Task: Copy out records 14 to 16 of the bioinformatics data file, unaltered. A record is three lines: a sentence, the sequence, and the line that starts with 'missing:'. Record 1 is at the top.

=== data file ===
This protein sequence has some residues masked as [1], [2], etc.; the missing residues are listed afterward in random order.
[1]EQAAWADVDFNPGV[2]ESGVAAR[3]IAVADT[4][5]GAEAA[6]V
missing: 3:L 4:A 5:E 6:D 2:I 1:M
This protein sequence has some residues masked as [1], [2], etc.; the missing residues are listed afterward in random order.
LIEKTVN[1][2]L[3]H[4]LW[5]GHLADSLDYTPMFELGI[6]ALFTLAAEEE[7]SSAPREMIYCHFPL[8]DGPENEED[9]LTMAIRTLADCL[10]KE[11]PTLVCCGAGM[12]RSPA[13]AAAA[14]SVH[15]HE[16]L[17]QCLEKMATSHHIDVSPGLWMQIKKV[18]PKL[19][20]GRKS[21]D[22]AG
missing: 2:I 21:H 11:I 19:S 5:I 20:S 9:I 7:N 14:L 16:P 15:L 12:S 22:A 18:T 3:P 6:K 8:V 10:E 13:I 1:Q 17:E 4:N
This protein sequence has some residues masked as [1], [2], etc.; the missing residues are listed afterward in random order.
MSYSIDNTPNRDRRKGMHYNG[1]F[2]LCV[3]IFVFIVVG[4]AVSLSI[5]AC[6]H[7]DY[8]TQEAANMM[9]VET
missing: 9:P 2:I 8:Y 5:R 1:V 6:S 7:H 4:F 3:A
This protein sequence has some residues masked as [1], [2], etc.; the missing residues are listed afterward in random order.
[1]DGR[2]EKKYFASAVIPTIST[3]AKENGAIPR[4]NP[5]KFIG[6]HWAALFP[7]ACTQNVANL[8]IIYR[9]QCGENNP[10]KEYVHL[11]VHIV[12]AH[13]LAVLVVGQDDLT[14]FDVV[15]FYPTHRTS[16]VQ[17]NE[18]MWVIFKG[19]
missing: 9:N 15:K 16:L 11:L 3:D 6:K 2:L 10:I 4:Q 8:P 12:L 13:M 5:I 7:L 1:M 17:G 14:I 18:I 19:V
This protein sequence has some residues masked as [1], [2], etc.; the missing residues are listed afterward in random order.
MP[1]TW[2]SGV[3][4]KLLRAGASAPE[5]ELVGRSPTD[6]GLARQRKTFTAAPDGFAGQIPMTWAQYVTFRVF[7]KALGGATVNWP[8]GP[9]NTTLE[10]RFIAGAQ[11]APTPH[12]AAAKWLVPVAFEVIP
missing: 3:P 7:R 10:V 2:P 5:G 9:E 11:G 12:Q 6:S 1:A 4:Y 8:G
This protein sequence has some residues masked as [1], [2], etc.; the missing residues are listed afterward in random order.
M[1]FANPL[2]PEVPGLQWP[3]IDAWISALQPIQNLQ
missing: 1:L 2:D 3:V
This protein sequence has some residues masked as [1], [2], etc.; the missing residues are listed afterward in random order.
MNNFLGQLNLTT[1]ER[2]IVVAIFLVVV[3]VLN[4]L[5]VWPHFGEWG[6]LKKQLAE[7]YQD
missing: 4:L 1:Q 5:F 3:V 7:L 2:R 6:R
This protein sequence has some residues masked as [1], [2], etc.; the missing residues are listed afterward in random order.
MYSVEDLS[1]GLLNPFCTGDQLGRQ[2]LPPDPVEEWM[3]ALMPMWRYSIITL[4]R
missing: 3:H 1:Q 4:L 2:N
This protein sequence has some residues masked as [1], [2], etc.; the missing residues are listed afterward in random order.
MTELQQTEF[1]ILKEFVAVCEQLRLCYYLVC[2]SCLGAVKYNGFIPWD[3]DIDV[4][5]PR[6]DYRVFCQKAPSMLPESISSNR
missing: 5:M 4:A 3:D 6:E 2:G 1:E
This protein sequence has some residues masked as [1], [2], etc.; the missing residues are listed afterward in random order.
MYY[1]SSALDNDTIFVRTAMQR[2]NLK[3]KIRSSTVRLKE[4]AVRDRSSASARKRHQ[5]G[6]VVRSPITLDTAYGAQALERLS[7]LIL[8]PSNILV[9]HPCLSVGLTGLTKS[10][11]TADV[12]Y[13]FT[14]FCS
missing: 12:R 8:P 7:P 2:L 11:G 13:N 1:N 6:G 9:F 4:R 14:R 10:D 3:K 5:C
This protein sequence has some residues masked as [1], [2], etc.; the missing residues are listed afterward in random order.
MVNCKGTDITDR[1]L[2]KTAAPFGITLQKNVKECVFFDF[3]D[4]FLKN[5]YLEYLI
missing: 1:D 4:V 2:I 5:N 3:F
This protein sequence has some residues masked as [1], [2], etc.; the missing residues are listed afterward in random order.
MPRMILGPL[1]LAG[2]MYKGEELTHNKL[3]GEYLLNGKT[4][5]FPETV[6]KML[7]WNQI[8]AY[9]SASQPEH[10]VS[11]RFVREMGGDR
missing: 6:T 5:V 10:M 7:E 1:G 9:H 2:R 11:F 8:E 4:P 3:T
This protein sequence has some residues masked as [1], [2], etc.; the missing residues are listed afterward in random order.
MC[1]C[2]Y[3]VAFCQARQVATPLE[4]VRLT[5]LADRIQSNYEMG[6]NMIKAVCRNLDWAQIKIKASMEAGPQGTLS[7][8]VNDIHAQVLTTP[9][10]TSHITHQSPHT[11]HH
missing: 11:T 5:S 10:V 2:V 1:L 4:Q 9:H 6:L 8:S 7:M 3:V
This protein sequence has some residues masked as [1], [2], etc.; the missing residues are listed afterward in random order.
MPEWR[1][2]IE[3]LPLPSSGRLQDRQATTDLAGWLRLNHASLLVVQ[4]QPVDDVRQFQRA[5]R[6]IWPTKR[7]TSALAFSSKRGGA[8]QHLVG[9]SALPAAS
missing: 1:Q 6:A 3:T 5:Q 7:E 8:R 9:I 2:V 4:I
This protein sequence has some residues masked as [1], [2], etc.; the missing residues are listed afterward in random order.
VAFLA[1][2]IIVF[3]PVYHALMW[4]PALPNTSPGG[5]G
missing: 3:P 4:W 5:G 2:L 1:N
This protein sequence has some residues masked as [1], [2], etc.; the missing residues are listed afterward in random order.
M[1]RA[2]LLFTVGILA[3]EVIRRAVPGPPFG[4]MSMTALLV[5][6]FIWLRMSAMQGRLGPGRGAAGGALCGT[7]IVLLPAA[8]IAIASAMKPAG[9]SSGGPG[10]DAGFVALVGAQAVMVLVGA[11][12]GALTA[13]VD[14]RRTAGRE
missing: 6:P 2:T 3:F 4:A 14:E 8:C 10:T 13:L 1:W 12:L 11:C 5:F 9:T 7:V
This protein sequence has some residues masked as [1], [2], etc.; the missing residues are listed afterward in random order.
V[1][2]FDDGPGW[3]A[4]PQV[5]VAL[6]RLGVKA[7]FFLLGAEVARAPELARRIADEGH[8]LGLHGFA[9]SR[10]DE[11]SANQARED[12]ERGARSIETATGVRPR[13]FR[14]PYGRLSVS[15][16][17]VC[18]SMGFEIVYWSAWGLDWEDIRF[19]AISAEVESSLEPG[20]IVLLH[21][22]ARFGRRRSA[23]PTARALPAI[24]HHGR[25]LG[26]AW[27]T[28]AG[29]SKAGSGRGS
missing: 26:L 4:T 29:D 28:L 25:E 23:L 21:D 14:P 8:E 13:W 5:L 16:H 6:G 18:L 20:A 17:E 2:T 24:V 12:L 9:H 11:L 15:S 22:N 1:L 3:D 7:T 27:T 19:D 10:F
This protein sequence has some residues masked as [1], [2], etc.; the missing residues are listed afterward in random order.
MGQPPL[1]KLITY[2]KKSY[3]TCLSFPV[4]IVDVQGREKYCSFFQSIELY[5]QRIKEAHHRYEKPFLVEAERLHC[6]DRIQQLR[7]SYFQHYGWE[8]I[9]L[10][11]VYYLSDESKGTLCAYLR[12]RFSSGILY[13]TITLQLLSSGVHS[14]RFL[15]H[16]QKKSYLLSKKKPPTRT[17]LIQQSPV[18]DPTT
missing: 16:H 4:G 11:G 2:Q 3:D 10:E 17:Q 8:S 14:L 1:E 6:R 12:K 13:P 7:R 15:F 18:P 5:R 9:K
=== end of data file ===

This protein sequence has some residues masked as [1], [2], etc.; the missing residues are listed afterward in random order.
MPEWR[1][2]IE[3]LPLPSSGRLQDRQATTDLAGWLRLNHASLLVVQ[4]QPVDDVRQFQRA[5]R[6]IWPTKR[7]TSALAFSSKRGGA[8]QHLVG[9]SALPAAS
missing: 1:Q 6:A 3:T 5:Q 7:E 8:R 9:I 2:V 4:I
This protein sequence has some residues masked as [1], [2], etc.; the missing residues are listed afterward in random order.
VAFLA[1][2]IIVF[3]PVYHALMW[4]PALPNTSPGG[5]G
missing: 3:P 4:W 5:G 2:L 1:N
This protein sequence has some residues masked as [1], [2], etc.; the missing residues are listed afterward in random order.
M[1]RA[2]LLFTVGILA[3]EVIRRAVPGPPFG[4]MSMTALLV[5][6]FIWLRMSAMQGRLGPGRGAAGGALCGT[7]IVLLPAA[8]IAIASAMKPAG[9]SSGGPG[10]DAGFVALVGAQAVMVLVGA[11][12]GALTA[13]VD[14]RRTAGRE
missing: 6:P 2:T 3:F 4:A 14:E 8:C 10:T 13:L 1:W 12:L 11:C 5:F 9:T 7:V